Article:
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Yagi that thinks it's a wind vane

A short tale, with a question at the end…

I’m really new to SOTA operating and have been on a steep learning curve, mainly figuring things out for myself on repeated climbs of (very) local hills.

I constructed a “100 gramme 2m yagi” from a spare bit of fibreglass mast section and some aluminium welding rods, having had little success on summits with the tape measure version, due to it folding in the slightest breeze.

Yesterday was a breezy day, so off I went up Pressendye (GM/ES-047) to try it out, intending to lash it to the summit trig point. It was so windy on top that I instead retreated to the substantial stone shelter and guyed the mast there. All good so far.

I made three contacts using my ft-3d HT. One off the front, one off the side and one off the back of the beam. I couldn’t make any more because every time I moved it round, the wind blew it back in line with the wind direction, like a weather vane.

So, I’m looking for suggestions! The beam needs to turn when I want it to and not at other times. It’s currently mounted on the fibreglass pole using pvc conduit fixings.
And yes, the guys are rigged too high. Schoolboy error.

Looking over to Morven GM/ES-018, my “even more local” SOTA summit.

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I can’t see it clearly in the picture: Can the mast rotate in the bracing?

You should have a ring that holds the ropes and in which the mast can turn with the yagi.
Just tie the end of the boom to a stone and hold it in that direction you want.

73 Armin

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The spacing looks odd, may be just the photo.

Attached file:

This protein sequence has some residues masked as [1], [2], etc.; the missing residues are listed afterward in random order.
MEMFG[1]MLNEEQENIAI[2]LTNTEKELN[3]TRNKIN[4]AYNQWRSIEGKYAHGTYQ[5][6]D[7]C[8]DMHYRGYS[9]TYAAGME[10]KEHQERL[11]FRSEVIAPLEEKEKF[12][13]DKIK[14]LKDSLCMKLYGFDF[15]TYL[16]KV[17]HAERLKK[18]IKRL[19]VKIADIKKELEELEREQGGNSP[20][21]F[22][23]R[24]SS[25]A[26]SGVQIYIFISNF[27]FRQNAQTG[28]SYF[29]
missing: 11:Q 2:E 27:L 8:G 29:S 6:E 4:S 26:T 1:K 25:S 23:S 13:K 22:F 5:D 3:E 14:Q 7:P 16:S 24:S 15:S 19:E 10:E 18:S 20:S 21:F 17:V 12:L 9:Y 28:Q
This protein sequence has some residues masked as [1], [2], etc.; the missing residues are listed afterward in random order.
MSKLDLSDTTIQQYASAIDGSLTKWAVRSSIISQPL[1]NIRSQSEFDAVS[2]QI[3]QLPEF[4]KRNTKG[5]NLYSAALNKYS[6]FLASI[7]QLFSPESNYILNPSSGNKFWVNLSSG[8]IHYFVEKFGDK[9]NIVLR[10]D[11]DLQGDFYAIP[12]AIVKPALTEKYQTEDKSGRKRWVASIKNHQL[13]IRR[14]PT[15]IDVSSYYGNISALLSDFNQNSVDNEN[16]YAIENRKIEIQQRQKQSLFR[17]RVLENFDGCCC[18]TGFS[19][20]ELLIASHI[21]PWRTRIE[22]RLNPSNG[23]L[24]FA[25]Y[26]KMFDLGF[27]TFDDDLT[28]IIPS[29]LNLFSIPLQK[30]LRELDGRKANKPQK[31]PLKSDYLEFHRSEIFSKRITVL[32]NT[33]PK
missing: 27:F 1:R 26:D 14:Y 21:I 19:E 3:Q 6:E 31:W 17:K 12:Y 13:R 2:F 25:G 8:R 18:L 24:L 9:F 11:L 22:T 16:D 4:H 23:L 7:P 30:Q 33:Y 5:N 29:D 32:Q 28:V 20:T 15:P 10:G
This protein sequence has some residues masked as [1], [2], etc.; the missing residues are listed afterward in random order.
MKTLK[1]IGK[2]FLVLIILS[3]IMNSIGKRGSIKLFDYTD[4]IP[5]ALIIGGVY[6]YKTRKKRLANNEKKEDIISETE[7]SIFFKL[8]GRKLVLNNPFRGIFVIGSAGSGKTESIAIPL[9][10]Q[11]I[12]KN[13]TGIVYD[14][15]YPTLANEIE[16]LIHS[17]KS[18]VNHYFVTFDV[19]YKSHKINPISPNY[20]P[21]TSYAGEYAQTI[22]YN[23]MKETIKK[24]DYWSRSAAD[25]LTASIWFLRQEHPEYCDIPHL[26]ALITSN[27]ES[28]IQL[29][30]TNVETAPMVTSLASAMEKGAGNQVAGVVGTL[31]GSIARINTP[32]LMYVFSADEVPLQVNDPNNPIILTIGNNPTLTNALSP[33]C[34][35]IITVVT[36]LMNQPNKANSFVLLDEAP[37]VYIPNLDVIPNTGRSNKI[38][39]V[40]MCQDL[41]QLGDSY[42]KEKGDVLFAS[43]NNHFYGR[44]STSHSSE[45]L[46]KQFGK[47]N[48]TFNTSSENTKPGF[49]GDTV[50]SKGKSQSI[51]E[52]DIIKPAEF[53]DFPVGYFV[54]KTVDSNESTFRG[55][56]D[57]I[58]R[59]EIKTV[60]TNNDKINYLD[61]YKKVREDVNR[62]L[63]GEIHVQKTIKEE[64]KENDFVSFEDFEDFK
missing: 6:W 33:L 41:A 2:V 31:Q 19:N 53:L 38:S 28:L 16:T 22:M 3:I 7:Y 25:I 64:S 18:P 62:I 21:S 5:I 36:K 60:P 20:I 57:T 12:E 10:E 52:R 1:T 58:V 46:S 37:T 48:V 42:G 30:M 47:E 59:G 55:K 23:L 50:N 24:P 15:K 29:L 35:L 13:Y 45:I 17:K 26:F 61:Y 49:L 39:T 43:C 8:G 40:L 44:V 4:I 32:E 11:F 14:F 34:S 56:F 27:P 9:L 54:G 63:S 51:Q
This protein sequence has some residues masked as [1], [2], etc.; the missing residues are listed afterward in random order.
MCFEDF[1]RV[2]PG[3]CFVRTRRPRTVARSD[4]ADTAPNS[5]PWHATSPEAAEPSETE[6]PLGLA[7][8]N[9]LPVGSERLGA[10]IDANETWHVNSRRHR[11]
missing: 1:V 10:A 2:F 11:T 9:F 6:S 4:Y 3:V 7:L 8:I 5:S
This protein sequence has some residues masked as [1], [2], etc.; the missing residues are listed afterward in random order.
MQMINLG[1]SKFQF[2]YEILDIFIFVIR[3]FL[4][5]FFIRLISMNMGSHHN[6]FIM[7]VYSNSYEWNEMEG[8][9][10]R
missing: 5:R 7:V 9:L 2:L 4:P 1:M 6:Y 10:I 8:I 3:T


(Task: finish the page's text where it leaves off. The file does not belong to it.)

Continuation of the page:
The antenna needs to be fixed to the mast so it cannot move relative to the mast. The whole mast is then turned and the antenna moves with the mast. The mast can turn because you have some form of slip ring where the guys attach to the mast.

Having the feed dangle by the reflector will spoil the pattern possible negating significant amounts of the Yagi benefit. Feed routing is always an issue with vertically polarised Yagis though.

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Thanks Both. I’ll look into a ring. I was just rotating the upper white section, which is a push fit into the lower pipe fitting.

As for the element spacing and aerial design, I got it here:

I was receiving great signal reports from operators up to 45 miles away, so my initial thoughts are that it’s a big improvement over the diamond extendable whip that I was using.

Armin is correct.
take an extra guy and tie it to the rear of the boom, with the other end attached to a peg or rock. Use the extra guy to keep the aerial pointing where you want it. A bit of a faf as you need to keep moving the peg / rock, but it does work OK.

Stuart
G1ZAR

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This may work well with VHF Yagi. I tried this method with my HF Delta Loop and it was not OK, too much moving around operating position. IMO, better solution would be to put some kind of friction between fixed mast and antenna part (white section) as long as it is not too high. In my case I use a suitable pipe clamp (with butterfly nut) - release the clamp - turn antenna - fix the clamp. Simple!

73,
Mirko S52CU

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I like that idea! Thanks Mirko. :+1:

You can also reduce the tendency to act as a weather vane by balancing the wind resistance about the pivot point. From your photo, it looks as though the boom extends further to the right of the mount than to the left, so I guess it will want to point into the wind.
If you can’t easily change the mounting point of the boom (because it tapers, and that’s where it wedges into the “T” piece, for example) then maybe you could add a small vane of some kind to the short end of the boom.
If you do that, then whatever you use to hold it in position will have much less work to do.

73
Adrian

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